Open government data for effective public participation

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This is a presentation from the Emerging impact of Open Data in Developing Countries (ODDC) study from Kenya conducted by the Jesuit Hakimani Center

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Open government data for effective public participation

  1. 1. OPEN GOVERNMENT DATA FOR EFFECTIVE PUBLIC PARTICIPATION FINDINGS OF A CASE STUDY RESEARCH INVESTIGATING THE KENYA’S OPEN DATA INITIATIVE IN URBAN SLUMS AND RURAL SETTLEMENTS PRESENTED DURING A BREAKFAST MEETING ON BUILDING OPEN DATA INFRASTRUCTURE AND STRATEGIES FOR EFFECTIVE CITIZEN ENGAGEMENT BY ZACHARIA CHILISWA AND DR ELIAS MOKUA APRIL 30TH 2014 NAIROBI KEYA
  2. 2. Contents • Background of the Study • Open Data in Kenya • Access to information • Objectives of the Study • Study Methodology • The Landscape of Open Data in Kenya • Summary of Key Findings
  3. 3. Background of the study • Kenyans have witnessed tremendous changes in the last decade or so, especially in widening political space, media freedom and vigorous civil society groups. A marked change was the new constitution that was promulgated in 2010 and became fully operational after March 4th, 2013 general elections. • One of the fundamental principles in the new Constitution revolves around effective public participation and the promotion of a more open society. For example, Article 35 of the Bill of Rights emphasizes that every citizen has the right to access information held by the state. • Another important change was the evident growth in the information, communication and technology (ICT) sector. According to the Communication Commission of Kenya (CCK), Kenya now has over 30 million mobile phone subscribers, 21.2 million internet users and 1.4 broadband subscribers. • For example, the devolution of political, fiscal and administrative powers to the 47 counties. Available: http://www.knbs.or.ke/counties.php
  4. 4. Background of the study • Access to Information in Kenya • Article 1 of the Constitution gives the people of Kenya the sovereign power, which in effect emphasizes citizen participation. Additionally, articles 34 and 35 lay out the framework to access information and the means through which that access is possible. However, Kenya is yet to ratify the Freedom of Information Bill (FOI). • Open Data in Kenya • In 2011, the Kenyan Government became the second African country to make government data freely available to the public. • The Kenyan Open Data Initiative (KODI) is a national government program that focuses on national and local data. • The goal of the Initiative is to make core government development, demographic, statistical and expenditure data available in a useful digital format for researchers, policymakers, ICT developers and the general public.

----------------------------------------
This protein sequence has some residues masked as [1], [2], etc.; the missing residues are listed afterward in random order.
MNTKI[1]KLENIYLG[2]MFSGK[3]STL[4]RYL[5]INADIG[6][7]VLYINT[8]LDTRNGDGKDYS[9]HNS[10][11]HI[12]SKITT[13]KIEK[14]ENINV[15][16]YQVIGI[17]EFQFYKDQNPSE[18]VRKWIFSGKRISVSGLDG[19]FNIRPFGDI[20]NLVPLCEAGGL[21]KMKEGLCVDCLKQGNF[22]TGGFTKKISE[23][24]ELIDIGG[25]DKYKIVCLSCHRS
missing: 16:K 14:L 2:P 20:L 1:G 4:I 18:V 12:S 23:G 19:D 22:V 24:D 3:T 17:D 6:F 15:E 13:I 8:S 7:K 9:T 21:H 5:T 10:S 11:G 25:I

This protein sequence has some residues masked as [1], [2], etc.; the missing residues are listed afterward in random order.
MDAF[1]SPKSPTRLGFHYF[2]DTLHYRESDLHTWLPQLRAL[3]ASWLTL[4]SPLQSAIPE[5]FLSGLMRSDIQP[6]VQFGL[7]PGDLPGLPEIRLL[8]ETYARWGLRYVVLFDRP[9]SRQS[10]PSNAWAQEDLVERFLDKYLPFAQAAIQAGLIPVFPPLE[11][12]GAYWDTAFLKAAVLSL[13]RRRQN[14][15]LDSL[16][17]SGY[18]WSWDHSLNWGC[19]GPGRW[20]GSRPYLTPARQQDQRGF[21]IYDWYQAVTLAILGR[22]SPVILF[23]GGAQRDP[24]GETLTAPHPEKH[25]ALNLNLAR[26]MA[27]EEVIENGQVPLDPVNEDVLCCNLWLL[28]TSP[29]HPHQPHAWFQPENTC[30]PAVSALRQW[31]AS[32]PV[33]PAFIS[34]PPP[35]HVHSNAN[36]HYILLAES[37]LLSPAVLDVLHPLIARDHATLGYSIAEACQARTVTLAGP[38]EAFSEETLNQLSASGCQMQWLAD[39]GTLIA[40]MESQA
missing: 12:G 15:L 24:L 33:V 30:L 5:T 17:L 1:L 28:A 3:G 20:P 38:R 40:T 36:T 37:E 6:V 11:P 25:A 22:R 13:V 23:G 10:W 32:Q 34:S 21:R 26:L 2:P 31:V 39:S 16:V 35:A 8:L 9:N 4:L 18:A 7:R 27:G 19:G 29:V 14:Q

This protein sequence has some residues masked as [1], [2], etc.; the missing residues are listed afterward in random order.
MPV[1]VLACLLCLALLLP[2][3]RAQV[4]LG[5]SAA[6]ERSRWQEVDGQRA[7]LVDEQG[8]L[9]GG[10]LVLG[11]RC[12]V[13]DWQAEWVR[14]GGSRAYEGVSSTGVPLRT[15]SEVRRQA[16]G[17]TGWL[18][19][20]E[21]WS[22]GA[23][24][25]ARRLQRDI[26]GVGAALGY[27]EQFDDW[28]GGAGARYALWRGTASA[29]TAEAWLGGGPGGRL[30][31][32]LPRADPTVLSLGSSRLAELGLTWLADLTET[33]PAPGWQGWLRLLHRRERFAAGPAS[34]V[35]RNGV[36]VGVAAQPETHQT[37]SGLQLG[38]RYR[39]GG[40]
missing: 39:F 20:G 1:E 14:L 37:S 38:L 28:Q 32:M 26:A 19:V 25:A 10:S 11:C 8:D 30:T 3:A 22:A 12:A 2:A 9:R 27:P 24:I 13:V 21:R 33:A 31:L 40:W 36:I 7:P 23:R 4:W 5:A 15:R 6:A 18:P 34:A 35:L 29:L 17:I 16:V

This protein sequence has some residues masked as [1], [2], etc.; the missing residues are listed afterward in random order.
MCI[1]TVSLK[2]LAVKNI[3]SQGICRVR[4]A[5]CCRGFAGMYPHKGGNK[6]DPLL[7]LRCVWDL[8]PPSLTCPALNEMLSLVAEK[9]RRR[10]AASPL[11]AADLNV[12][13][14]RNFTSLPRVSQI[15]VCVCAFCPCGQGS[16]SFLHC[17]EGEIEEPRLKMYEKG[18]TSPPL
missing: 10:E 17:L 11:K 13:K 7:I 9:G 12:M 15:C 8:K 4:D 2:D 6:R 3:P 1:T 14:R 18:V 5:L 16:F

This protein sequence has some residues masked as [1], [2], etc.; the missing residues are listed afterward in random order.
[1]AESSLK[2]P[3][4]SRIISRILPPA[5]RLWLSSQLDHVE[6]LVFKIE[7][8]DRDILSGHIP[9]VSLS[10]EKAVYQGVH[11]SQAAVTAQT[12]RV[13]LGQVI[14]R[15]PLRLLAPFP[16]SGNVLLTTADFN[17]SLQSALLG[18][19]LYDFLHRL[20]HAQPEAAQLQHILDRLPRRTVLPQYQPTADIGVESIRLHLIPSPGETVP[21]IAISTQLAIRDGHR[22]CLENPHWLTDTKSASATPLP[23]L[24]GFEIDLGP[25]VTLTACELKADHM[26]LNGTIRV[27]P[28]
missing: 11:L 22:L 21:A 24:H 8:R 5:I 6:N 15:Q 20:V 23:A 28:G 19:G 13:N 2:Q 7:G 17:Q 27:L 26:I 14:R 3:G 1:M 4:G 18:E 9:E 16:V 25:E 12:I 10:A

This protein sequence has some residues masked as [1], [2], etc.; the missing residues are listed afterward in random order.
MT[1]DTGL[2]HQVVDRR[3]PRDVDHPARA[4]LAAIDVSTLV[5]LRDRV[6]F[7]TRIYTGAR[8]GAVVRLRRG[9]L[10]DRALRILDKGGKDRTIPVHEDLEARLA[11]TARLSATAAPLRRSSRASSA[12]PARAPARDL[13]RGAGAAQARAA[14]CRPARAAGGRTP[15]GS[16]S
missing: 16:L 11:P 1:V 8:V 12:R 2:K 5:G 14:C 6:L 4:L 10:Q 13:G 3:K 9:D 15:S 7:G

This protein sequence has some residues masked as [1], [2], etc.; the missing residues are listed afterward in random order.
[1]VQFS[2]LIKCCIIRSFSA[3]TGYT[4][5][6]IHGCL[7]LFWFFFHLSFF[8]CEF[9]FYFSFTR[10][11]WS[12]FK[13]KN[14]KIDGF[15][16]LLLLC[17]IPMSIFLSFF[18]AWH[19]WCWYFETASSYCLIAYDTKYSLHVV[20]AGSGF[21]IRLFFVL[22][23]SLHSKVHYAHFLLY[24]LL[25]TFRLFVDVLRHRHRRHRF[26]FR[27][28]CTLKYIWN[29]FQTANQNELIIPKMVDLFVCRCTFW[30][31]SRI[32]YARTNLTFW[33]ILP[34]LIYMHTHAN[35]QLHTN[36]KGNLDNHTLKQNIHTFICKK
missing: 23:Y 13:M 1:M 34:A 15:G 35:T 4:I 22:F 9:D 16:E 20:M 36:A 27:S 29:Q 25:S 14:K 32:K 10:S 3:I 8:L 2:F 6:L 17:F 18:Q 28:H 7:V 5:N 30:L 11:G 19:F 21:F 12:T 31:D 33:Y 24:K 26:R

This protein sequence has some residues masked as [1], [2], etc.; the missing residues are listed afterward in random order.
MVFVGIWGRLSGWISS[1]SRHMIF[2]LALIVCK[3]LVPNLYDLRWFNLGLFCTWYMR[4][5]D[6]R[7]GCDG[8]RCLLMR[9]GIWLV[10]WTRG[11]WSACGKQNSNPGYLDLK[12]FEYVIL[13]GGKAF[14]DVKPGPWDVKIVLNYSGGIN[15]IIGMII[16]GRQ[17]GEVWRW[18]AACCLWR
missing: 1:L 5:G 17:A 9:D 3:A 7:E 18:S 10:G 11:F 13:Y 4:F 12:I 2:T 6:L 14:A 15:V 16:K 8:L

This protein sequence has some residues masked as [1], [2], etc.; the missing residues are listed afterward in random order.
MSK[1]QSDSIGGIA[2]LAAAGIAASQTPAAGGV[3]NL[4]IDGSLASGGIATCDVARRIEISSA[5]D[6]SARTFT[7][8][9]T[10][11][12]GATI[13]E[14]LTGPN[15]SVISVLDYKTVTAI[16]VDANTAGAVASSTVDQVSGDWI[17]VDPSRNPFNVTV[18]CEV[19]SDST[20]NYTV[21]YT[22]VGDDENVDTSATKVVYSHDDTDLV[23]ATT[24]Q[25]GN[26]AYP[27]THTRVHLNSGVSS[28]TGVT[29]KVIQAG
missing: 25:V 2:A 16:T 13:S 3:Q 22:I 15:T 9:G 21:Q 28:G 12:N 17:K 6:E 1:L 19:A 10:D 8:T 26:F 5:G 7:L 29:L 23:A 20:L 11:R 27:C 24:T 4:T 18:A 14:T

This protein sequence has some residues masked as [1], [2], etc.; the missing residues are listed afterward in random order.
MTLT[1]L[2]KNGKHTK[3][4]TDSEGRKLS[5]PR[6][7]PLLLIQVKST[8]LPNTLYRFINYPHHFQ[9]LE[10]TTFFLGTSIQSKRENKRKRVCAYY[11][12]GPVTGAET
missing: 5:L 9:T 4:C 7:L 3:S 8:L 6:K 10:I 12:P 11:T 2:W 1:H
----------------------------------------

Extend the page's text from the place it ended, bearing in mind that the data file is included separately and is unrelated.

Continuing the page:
5. 5. Background of the study • Some examples of the categories and datasets available through KODI portal. CATEGORY Examples of datasets Environment And Natural Resources 2009 Census Volume II Table 9: Households by main mode of Human Waste Disposal by district Agriculture Livestock population by type and district Counties Local Authority and Constituency Development Fund Expenditures, County estimates, Kenya Shillings Education KCPE Exam Scores 2006 To 2010 Employment 2009 Census Vol II Table 4: Activity Status by County Energy Availability of Energy Sources, by District -2009 Financial Sector IMF World Economic Outlook 2011 Kenya GDP Per Capita Projections Health Sector County Illness Rates vs Spending and Bed Net Usage Poverty Poverty Rate by District Population 2009 Census data on number of households, population by male and female, area in square kilometers, and population density by sub-location Public Finance Public Expenditure Audited Accounts 2002/3-2009/2010 and Budget 2010/11 Transport and Communication 2011 Traffic Incidences from Desinventar
  6. 6. Objectives of the study • The initial objectives of KODI help us understand the main objective of this study: to investigate the landscape of open data and what impact it is having in lives of Kenyan people, particularly those in marginalised areas. • Our findings suggest that government data is being used by these communities and that they demand better and more of this data to improve their lives. • However, to fully understand and appreciate the impact of open data further research is needed. • This can be achieved through a longitudinal, multilevel and multidisciplinary analysis that will not only look at the contextual application of open data but also unravel its intended and unintended outcomes for the purpose of this study the term ‘marginalized’ refers to people who live in low-income, temporary housing in slum areas of Nairobi and Mombasa, or in low-income farming areas of rural Isiolo.